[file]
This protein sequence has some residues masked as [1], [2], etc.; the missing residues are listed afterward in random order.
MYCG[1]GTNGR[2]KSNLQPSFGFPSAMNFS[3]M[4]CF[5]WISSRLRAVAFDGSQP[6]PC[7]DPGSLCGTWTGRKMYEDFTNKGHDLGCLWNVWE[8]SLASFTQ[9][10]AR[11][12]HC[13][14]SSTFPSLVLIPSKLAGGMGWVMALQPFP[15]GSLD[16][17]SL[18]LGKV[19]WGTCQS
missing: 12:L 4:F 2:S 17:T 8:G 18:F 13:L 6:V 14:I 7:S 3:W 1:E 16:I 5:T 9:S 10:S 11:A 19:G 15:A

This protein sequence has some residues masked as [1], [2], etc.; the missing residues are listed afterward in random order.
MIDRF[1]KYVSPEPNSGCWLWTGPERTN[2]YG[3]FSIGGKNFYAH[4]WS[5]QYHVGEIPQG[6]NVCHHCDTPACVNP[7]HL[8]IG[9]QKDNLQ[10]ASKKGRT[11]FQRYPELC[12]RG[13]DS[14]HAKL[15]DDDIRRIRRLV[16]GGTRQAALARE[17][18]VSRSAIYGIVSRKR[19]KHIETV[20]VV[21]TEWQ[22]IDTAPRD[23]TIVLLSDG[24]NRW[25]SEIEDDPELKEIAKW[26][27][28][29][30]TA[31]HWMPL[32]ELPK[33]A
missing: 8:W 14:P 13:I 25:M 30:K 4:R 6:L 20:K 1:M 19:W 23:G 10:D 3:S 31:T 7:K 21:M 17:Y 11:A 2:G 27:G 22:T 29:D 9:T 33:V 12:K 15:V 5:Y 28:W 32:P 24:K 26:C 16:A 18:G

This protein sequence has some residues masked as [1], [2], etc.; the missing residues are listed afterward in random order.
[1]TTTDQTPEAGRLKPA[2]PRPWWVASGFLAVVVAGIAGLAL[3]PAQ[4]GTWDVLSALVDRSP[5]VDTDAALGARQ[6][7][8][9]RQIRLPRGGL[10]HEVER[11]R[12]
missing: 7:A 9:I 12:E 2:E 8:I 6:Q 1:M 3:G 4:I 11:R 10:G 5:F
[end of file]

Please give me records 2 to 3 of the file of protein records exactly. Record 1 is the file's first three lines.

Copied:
This protein sequence has some residues masked as [1], [2], etc.; the missing residues are listed afterward in random order.
MIDRF[1]KYVSPEPNSGCWLWTGPERTN[2]YG[3]FSIGGKNFYAH[4]WS[5]QYHVGEIPQG[6]NVCHHCDTPACVNP[7]HL[8]IG[9]QKDNLQ[10]ASKKGRT[11]FQRYPELC[12]RG[13]DS[14]HAKL[15]DDDIRRIRRLV[16]GGTRQAALARE[17][18]VSRSAIYGIVSRKR[19]KHIETV[20]VV[21]TEWQ[22]IDTAPRD[23]TIVLLSDG[24]NRW[25]SEIEDDPELKEIAKW[26][27][28][29][30]TA[31]HWMPL[32]ELPK[33]A
missing: 8:W 14:P 13:I 25:M 30:K 4:R 6:L 20:K 1:M 19:W 23:G 10:D 3:S 31:T 7:K 21:M 17:Y 11:A 2:G 27:G 22:T 29:D 9:T 33:V 12:K 15:V 5:Y 28:W 32:P 24:K 26:C 16:A 18:G

This protein sequence has some residues masked as [1], [2], etc.; the missing residues are listed afterward in random order.
[1]TTTDQTPEAGRLKPA[2]PRPWWVASGFLAVVVAGIAGLAL[3]PAQ[4]GTWDVLSALVDRSP[5]VDTDAALGARQ[6][7][8][9]RQIRLPRGGL[10]HEVER[11]R[12]
missing: 7:A 9:I 12:E 2:E 8:I 6:Q 1:M 3:G 4:I 11:R 10:G 5:F